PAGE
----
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Bosmo’s Imperial Cream Ale

ABV: 7.45%

IBU: ~37

SRM: 3.8 (7.5 EBC)

OG: 1.071

FG: 1.014

Yield: 5 gallons (19 L)

The following beer recipe is featured in the May/June2008 issue of Zymurgy magazine. Access this issue along with the archives with Zymurgy Online!

This recipe by Rick Debar of the Barrel House Brewing Company and Ray Snyder of the Bloatarian Brewing League is from the May/June 2008 issue of Zymurgy magazine. Bosmo’s Imperial Cream Ale was developed as a joint project between the homebrewers and the professional brewers of Greater Cincinnati. The name is in honor of the Bloatarian Brewing League’s iconic mascot, Bosmo; but the style is a tribute to the long history of excellent relationships between the homebrewing community and the professional brewers of the area.

Cream ale was chosen as the base style, because it was popularized in Cincinnati. Some people think ale brewers created cream ale to compete with the new lager beers in the latter part of the 19th century. Others believe the German brewmasters in America simply applied their experience with German ales to create cream ale. Either way we’re sure you will enjoy it!

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Brewed 10 times

Yield: 5 gallons (19 L)

The following beer recipe is featured in the May/June2008 issue of Zymurgy magazine. Access this issue along with the archives with Zymurgy Online!

This recipe by Rick Debar of the Barrel House Brewing Company and Ray Snyder of the Bloatarian Brewing League is from the May/June 2008 issue of Zymurgy magazine. Bosmo’s Imperial Cream Ale was developed as a joint project between the homebrewers and the professional brewers of Greater Cincinnati. The name is in honor of the Bloatarian Brewing League’s iconic mascot, Bosmo; but the style is a tribute to the long history of excellent relationships between the homebrewing community and the professional brewers of the area.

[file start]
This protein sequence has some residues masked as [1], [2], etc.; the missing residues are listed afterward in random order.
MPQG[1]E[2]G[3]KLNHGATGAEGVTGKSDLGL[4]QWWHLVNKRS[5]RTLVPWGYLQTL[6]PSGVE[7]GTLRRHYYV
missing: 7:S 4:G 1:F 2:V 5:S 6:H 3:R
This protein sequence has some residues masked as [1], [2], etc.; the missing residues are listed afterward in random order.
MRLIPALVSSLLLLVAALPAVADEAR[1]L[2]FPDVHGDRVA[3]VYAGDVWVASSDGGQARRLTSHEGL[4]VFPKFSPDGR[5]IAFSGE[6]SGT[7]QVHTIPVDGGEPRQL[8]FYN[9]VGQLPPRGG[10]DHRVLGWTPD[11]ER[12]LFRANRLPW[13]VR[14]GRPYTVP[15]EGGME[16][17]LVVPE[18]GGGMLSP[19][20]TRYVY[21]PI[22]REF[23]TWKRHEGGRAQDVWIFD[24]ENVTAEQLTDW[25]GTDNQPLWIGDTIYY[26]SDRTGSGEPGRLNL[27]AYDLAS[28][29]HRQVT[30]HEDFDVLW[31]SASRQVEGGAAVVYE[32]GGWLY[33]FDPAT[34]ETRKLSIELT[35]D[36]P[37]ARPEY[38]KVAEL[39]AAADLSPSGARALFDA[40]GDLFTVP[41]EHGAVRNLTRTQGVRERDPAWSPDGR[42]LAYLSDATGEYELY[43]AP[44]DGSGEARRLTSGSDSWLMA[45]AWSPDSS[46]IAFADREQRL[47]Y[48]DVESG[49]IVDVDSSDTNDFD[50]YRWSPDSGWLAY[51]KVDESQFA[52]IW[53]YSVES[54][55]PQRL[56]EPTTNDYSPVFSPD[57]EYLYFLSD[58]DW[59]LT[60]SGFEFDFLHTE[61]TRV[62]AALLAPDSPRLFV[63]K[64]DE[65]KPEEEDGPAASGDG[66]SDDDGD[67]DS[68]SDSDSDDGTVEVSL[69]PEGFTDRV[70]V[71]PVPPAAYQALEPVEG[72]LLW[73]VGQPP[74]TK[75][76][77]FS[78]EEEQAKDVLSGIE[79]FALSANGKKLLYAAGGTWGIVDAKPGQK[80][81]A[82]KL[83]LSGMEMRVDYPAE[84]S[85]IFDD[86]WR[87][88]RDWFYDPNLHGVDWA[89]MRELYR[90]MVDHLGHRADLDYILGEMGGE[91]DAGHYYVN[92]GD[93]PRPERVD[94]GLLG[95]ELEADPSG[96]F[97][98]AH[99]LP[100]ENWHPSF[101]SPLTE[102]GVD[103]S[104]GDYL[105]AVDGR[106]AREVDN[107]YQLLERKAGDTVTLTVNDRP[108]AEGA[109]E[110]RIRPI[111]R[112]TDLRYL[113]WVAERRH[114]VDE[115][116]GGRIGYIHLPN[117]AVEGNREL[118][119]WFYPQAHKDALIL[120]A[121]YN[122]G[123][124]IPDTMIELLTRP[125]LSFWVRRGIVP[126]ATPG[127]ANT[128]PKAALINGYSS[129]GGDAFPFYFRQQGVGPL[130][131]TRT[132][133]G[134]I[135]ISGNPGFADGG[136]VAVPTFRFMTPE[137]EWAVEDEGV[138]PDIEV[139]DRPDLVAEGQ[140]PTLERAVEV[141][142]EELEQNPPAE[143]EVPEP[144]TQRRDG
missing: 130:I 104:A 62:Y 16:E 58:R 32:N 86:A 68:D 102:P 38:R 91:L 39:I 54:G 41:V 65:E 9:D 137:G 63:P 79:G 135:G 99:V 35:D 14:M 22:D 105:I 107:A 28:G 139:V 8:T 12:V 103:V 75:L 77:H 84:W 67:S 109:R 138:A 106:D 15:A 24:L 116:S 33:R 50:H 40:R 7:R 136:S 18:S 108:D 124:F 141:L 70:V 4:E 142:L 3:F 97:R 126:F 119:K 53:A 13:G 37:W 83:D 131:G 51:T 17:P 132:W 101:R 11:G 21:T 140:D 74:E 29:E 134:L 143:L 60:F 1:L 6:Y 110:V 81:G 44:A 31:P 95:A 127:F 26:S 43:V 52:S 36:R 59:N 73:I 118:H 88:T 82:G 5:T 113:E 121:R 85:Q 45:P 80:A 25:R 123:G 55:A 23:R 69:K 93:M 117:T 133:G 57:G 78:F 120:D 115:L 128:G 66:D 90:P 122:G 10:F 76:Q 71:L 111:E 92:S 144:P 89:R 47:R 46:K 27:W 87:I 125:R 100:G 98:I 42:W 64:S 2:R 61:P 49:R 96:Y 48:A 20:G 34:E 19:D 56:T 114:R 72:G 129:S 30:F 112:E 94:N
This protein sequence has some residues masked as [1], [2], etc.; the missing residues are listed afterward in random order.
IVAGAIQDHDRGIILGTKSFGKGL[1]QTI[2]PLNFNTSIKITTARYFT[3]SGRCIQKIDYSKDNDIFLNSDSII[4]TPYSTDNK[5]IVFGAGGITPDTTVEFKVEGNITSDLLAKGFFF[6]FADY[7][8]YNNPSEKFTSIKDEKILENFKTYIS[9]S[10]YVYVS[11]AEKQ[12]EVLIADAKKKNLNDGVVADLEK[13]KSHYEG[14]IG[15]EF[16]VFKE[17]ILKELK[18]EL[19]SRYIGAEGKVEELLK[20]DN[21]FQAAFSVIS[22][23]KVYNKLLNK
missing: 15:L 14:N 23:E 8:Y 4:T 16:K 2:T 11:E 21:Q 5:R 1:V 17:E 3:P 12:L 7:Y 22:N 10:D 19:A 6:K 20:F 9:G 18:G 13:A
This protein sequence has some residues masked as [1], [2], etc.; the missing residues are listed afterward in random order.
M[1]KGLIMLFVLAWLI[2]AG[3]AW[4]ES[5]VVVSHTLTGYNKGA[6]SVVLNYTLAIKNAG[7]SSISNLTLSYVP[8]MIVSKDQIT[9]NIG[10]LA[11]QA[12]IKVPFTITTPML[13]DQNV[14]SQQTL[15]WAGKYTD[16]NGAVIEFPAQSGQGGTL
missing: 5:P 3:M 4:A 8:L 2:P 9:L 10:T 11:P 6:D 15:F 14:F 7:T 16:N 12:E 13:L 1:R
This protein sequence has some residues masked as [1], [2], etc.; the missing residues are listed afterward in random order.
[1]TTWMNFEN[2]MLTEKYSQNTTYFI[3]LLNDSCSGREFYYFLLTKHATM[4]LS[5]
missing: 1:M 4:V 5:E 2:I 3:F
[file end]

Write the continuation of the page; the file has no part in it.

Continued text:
Cream ale was chosen as the base style, because it was popularized in Cincinnati. Some people think ale brewers created cream ale to compete with the new lager beers in the latter part of the 19th century. Others believe the German brewmasters in America simply applied their experience with German ales to create cream ale. Either way we’re sure you will enjoy it!

Ingredients:

  • 9.75 lb (4.42 kg) 2-Row Brewers Malt
  • 1.25 lb (0.57 kg) Flaked Maize
  • 0.6 lb (0.27 kg) Briess Cara-Pils Malt
  • 1.25 lb (0.57 kg) Corn Sugar (Add at boil and boil for 90 min.)
  • 0.75 oz (21.26 g) Hallertau Mittelfruh Hop Pellets, 4.5% alpha acid (45 min.)
  • 0.9 oz (25.51 g) Willamette Hop Pellets, 5.5% alpha acid (45 min.)
  • 1.1 oz (31.18 g) Hallertau Mittelfruh Hop Pellets, 4.5% alpha acid (5 min.)
  • White Labs WLP001 California Ale Yeast

Specifications:

Original Gravity: 1.071

ABV: 7.45%

IBU: ~37

SRM: 3.8 (7.5 EBC)

FG: 1.014

Boil Time: 90 minutes

Efficiency: 75%

Directions:

Use a step mash with time +15-minute steps starting at 121°F (49°C) for 30 minutes, 145°F (63°C) for 45 minutes, and 158°F (70°C) for 60 minutes. Mash out at 168°F (76°C) and sparge with 166°F (74°C). Collect enough wort (about 6.12 gallons or 23.17 liters) to end up with 5 gallons (19 liters) after a 90-minute boil, chill to 68°F (20°C), rack to fermenter, pitch yeast and aerate well. Pitch two packages of yeast or a half-gallon starter. Ferment at 61-62°F (16-17°C) for 4 to 5 days, then rack to secondary fermenter and cellar for three to four weeks at 45-50°F (7-10°C). When ready, bottle and condition for a minimum of two weeks.


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